Wednesday, June 17, 2009

Does the one in my other pants count?

Since my birthday, I've become good friends with my insurance company. It changed in January, and I thought I was on top of those changes, but sadly not so much.

Around my birthday, I faithfully have a well woman exam. "Happy Birthday", said my doctor, "here's a slip for a mammogram". I dutifully accepted it and made an appointment right away. I'm not messing around with cancer if I can help it. Sign me up for any and every screening available, that's my motto.

While there, I asked about this patch of eczema that I've had for six years. Yes, since before Clay was born. And the only reason I asked is because Drew has eczema, and so I wondered if maybe I had an allergy that he also had (he's been tested, but only peanut had a reaction), and my doctor said "sure, why not" and referred me to an allergist.

The allergist said "see a dermatologist. You're a grown woman for cryin' out loud! Allergies don't manifest like this in adults." I may have paraphrased that last part, but I'm pretty sure she kicked me out of her office with a 30 second comment such as this after a 90 minute wait on my part.

And that is how I found myself at a HUGE dermatology practice. The doctor/resident looked at my spot and said: "Do you still have your uterus?" Confused, I explained that I was 40 and had my two kids and further children were unlikely and what the heck kind of phrasing was that anyway? She said she specifically asks female patients if we still have a uterus because if so, we could still get pregnant and the medicine she was going to recommend was SO POTENT that you couldn't even think about getting pregnant for 3 years after your last dose.

"Oh. Well, does the one in my other pants count?", I asked.

Dermatologists have no sense of humor.

"Of course we'd have to test you weekly because there are other side effects like liver damage and kidney failure. So are you interested?"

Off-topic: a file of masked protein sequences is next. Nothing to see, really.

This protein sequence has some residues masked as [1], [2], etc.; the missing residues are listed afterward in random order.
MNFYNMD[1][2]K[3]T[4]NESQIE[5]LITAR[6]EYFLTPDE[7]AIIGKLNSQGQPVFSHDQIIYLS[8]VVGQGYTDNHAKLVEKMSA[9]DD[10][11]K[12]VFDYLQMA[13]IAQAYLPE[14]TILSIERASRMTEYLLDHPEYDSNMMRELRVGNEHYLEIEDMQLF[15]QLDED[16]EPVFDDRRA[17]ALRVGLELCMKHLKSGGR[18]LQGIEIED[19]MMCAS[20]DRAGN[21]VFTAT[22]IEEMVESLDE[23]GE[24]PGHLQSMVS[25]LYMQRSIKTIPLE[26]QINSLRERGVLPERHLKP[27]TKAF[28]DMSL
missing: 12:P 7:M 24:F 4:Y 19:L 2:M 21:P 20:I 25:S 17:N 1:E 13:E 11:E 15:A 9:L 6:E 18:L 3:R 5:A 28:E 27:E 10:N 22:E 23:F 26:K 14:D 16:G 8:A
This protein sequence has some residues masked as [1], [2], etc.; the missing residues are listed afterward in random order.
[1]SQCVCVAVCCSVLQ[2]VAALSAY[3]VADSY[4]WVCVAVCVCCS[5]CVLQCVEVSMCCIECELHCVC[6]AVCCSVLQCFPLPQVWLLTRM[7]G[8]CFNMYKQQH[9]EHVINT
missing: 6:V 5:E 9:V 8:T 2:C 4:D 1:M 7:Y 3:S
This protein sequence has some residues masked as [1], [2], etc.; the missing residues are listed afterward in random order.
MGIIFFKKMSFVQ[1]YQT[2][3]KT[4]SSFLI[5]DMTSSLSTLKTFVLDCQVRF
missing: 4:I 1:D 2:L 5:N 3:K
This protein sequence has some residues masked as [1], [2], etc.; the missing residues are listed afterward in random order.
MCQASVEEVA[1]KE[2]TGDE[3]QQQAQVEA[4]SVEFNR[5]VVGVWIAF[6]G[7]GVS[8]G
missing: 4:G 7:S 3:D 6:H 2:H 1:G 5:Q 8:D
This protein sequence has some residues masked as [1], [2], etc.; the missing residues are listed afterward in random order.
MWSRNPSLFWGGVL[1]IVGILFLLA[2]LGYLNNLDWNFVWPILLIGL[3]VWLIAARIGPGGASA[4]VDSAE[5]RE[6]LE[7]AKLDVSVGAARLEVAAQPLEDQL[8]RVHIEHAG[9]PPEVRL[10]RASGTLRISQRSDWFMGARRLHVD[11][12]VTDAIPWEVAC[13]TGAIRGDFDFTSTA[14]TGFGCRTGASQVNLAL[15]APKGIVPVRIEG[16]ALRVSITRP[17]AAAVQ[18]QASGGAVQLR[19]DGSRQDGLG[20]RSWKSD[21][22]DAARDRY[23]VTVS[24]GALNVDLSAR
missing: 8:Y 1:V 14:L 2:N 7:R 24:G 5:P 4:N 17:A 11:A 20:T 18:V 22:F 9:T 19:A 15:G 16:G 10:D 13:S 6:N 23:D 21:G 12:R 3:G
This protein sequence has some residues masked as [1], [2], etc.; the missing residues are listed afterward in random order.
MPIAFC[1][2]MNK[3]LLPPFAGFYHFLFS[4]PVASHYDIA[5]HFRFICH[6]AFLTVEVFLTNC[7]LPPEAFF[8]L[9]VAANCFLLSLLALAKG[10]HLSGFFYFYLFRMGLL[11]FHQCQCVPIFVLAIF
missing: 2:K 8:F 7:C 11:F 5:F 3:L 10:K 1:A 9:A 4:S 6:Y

Less interested in my uterus but more so in my kidneys and liver, I asked if she had anything else. She shrugged. "Just some of the same stuff you have been taking, although there is this new cream that might not be covered by your insurance. I'll write you a scrip anyway. If it's not covered, I'll write you two others. Get those filled, mix them and it'll be almost as good."

I dropped off the three prescriptions and sent Mike the next day to pick them up. He called afterwards. "Did you know that one prescription was $500? So I asked about the next one and they said it was $100. So then I asked them what else they had and they said the third was a generic for $15. I picked that up for you." I thanked him, but reminded him that I needed BOTH for it to be "almost as good" as the $500 cream.

A few days later I went to the pharmacist. "Exactly how big is this $100 tube anyway?" She brought it out, and I inspected the merchandise. It would probably last me a long time. Was I worth it? Could I just continue to live with the scratchy patch? Ultimately I made the decision to buy it, not because I thought it would help me, but because I couldn't stand the thought of losing the $15 bucks on the one prescription I already had. Plus I considered it a 40th birthday present to myself.

It's helped, and I'm supposed to go back to the dermatologist in a month for a follow up. But I think I'll skip it. I could save the co-pay. But if I do go, I'm going to take my uterus. I might lock up the liver and kidneys, though.

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